Rising demand for uninterrupted power and high maintenance and operations costs for overhead lines are boosting growth in the underground transmission and distribution cables market, according to a recent report by Frost & Sullivan.
The North American Underground Transmission and Distribution Cables Market earned revenues between $800 million and $840 million in 2006 and is forecast to see over $1 billion in 2012, the report said.
Price increases for raw materials like copper and aluminum have increased cable costs, the research showed.
“To effectively deal with the price hikes and maintain viable margins, manufacturers are passing any material price increase to customers, making the product prohibitively expensive,” said Srinivas Narayan Athreya, a Frost & Sullivan Research Analyst. “Instead of alienating customers with high prices, manufacturers need to compromise on their profit margins and reduce the overall cost of underground cables.”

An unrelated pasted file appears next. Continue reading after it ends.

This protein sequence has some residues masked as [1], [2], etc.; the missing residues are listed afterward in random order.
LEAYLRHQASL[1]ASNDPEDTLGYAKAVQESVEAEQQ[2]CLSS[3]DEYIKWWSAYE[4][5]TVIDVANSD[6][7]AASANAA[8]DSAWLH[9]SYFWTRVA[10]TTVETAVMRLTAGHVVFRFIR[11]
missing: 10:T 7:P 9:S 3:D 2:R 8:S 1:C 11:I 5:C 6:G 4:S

Although a reduction in prices could help growth, there are still obstacles for market expansion. The report highlights the longer duration of power outages with underground cables versus overhead lines as a major factor, although outage causes like rain and wind have little affect on underground lines.
The report also notes that unlike overhead lines, underground cables do not pose a health concern with electromagnetic fields.
“Yet another advantage of underground lines is the relative ease in obtaining a license for its installation,” notes Athreya. “The increasingly tedious process and numerous delays in obtaining licenses for laying overhead cables and stringent regulatory norms are driving utilities toward underground lines.”
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